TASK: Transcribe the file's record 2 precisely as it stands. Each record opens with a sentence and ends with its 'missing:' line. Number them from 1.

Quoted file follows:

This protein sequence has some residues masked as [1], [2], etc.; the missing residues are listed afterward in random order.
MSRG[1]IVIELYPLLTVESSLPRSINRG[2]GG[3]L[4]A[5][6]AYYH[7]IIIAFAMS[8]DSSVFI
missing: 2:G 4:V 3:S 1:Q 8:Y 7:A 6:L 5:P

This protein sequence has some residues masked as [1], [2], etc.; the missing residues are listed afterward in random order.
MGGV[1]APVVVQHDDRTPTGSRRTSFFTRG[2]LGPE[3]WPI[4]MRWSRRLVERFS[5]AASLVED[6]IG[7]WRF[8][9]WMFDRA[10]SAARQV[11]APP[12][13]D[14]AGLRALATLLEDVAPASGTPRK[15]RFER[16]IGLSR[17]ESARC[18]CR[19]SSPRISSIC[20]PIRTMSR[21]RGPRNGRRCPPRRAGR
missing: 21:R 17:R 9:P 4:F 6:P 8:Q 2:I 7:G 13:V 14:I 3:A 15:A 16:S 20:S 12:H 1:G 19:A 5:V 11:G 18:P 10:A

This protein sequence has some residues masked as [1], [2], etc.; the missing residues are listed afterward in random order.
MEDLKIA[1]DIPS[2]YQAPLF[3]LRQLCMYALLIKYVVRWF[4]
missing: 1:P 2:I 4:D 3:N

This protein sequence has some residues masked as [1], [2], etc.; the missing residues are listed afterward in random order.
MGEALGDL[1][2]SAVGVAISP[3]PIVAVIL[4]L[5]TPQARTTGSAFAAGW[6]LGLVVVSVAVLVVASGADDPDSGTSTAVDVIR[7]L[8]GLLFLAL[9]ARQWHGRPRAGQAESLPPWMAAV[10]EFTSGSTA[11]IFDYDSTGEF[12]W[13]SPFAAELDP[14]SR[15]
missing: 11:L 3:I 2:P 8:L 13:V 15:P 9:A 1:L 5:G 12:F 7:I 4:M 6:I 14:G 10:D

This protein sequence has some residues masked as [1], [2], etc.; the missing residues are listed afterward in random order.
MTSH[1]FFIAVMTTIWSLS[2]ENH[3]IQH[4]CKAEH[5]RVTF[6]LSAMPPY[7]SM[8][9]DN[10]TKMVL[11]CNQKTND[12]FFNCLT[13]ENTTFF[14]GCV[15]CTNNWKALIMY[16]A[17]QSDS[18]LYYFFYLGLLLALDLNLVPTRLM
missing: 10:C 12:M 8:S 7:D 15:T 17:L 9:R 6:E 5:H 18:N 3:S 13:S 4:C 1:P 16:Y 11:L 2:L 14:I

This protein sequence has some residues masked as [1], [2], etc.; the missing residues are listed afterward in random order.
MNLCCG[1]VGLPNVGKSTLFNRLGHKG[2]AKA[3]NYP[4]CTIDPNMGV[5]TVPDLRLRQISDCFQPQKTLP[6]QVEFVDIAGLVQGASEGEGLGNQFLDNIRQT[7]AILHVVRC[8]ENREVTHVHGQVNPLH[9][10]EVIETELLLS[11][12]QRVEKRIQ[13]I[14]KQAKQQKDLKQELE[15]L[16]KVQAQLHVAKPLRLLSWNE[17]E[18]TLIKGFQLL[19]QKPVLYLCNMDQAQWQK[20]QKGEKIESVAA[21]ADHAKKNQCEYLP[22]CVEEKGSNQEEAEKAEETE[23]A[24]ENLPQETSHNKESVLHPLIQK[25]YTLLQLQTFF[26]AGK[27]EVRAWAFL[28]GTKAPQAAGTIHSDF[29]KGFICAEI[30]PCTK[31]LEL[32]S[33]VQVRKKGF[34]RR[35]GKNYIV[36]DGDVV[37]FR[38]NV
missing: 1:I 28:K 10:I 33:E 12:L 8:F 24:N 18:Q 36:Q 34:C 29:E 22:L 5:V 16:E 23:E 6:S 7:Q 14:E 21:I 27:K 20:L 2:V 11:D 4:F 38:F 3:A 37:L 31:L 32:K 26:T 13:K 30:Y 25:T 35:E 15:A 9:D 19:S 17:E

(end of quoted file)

This protein sequence has some residues masked as [1], [2], etc.; the missing residues are listed afterward in random order.
MGGV[1]APVVVQHDDRTPTGSRRTSFFTRG[2]LGPE[3]WPI[4]MRWSRRLVERFS[5]AASLVED[6]IG[7]WRF[8][9]WMFDRA[10]SAARQV[11]APP[12][13]D[14]AGLRALATLLEDVAPASGTPRK[15]RFER[16]IGLSR[17]ESARC[18]CR[19]SSPRISSIC[20]PIRTMSR[21]RGPRNGRRCPPRRAGR
missing: 21:R 17:R 9:P 4:F 6:P 8:Q 2:I 7:G 13:V 14:I 3:A 15:A 16:S 20:S 12:H 1:G 19:A 5:V 11:G 18:P 10:A